Waking up in a good city with the knowledge that this day is the last is always bittersweet. On one hand, you have a whole day of exploration before you; on the other, afterwards you’re back to the ship, and it carries you on to the unknown.
We had to wake up really early that day to see Rachel back to the ship – she had a field program with SAS, so I think we had to leave home at seven am. Now I was facing a problem: I had no cash and I wanted to go to the market, but Argentinian ATMs kept denying my card. So me and Rachel made an agreement: I would borrow her card and then repay her in Brazil. So, I got some money, and the goal was to find some vintage dress at San Telmo stores to match the Great Gatsby alumni ball theme (oh that asshole who suggested it!)
But first, after delivering Rachel to the ship, we caught a cab to La Boca, the colorful port neighborhood famous for its cafes and night tango performances. It was quiet and sleepy, that area; now fun and expensive, it used to be pretty sketchy and unsafe in the older days.
There was literally nothing to do in La Boca, but walk around the crooked colorblock houses with papier-mache figures sticking out of the windows. The local art museum was closed, so we had nothing else to do but to land on a bus stop and wait for a bus to kill the time. Talking, talking, talking about everything in the world.
The bus eventually came and brought us to San Telmo area. I was hungry, so Jose volunteered to show me to some good place nearby. Turned out that the place was closed; he had another one in mind, but we just didn’t find it. So we ended up at some ice-cream place (oh these ice-cream places) that served nice breakfasts. But okay okay, all food I tried in Buenos Aires was nice. Perhaps I was just lucky – but still…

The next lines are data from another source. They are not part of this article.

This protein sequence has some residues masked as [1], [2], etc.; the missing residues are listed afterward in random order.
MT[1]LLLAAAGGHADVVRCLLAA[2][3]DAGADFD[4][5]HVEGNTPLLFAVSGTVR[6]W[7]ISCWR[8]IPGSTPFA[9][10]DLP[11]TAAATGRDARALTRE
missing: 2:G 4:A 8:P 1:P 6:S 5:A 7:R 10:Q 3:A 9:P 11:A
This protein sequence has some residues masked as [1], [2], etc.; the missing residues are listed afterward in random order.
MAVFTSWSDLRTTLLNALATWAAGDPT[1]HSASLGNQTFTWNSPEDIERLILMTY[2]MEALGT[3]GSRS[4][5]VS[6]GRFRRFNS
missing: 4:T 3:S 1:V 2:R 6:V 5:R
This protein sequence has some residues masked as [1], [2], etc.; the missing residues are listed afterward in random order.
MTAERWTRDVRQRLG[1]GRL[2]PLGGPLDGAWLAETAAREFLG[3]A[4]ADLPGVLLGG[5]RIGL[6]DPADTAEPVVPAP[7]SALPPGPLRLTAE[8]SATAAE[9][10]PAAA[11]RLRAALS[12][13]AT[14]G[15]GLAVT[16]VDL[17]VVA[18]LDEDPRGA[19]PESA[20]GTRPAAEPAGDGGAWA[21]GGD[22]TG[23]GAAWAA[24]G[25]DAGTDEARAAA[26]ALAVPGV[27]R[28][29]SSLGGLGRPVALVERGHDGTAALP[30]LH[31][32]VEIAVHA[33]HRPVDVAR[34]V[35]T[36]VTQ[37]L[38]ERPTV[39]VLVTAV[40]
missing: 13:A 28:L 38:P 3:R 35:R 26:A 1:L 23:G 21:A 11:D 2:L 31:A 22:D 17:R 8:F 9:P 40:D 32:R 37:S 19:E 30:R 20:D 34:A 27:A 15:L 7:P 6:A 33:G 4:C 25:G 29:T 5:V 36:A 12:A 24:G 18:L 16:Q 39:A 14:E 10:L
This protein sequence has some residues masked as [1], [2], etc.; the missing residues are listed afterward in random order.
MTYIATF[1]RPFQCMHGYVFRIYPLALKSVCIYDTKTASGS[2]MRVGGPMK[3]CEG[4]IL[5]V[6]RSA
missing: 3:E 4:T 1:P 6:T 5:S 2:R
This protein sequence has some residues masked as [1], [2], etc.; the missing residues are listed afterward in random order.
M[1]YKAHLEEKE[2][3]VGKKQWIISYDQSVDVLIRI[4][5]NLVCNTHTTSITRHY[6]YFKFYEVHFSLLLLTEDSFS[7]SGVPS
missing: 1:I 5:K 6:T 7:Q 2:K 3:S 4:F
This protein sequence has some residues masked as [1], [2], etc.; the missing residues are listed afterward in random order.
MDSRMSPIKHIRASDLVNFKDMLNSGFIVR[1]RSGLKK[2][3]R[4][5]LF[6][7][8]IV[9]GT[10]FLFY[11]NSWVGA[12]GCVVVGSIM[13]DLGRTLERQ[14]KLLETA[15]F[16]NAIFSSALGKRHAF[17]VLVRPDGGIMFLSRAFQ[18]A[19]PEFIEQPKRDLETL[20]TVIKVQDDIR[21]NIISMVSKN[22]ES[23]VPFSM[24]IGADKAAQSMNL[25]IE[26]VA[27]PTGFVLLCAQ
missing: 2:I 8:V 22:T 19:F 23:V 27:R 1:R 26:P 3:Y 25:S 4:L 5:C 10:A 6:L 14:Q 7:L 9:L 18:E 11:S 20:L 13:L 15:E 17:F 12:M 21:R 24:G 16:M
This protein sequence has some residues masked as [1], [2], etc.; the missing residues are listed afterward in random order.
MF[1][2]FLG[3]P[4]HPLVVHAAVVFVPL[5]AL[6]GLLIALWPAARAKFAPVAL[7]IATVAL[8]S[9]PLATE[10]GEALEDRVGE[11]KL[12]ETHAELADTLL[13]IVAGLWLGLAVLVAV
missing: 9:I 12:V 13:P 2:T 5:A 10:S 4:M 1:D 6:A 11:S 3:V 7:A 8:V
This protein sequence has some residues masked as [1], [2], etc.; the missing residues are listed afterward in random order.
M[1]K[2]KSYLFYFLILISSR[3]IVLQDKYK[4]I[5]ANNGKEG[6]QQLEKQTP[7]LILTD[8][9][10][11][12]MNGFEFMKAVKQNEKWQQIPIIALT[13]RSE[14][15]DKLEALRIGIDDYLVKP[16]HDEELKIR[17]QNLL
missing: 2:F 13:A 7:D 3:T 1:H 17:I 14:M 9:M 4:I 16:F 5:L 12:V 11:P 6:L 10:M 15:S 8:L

The actual merkado of San Telmo is a big garage-looking building, hosting all kinds of souvenir, vintage, food and other stands. The vintage part turned out to be a disappointment – nothing worthy at all; but I stopped at the food area and got a big juicy mango, a bunch of blueberries and some local honey. Mission “happiness” accomplished.
On the last round across the mercado I spotted an art stand. The artist, Carrera his surname, was bouncing around with paint on his fingers, showing us all he got. I really liked his style, and even more – the prices. All paintings were piled in the corners of the little store, and one had to be super careful as some were dangerously fragile.
I really loved one painting; but to my disappointment, it was painted not on canvas but on wood, and it was big – no way I would want to carry it back to Moscow. But I liked it a lot. I patiently looked through all he had in his store, but that one painting was the best, especially in terms of colors, for I wanted it for my room.
The artist kept showing me other works, but I still liked that one. At last, with Jose communicating my thoughts to him, the guy found some reasonably-sized painting – all violet and not too attractive – and asked if the size was right. Well I said yes. He then went to his table, dipped his fingers in paint and started drawing – on top of the poor old violet. I didn’t even realize he mostly drew with fingers! I remember I really liked doing that as a kid, but always told to stop horsing around and take a brush. And now that guy just drew pictures with his fingers.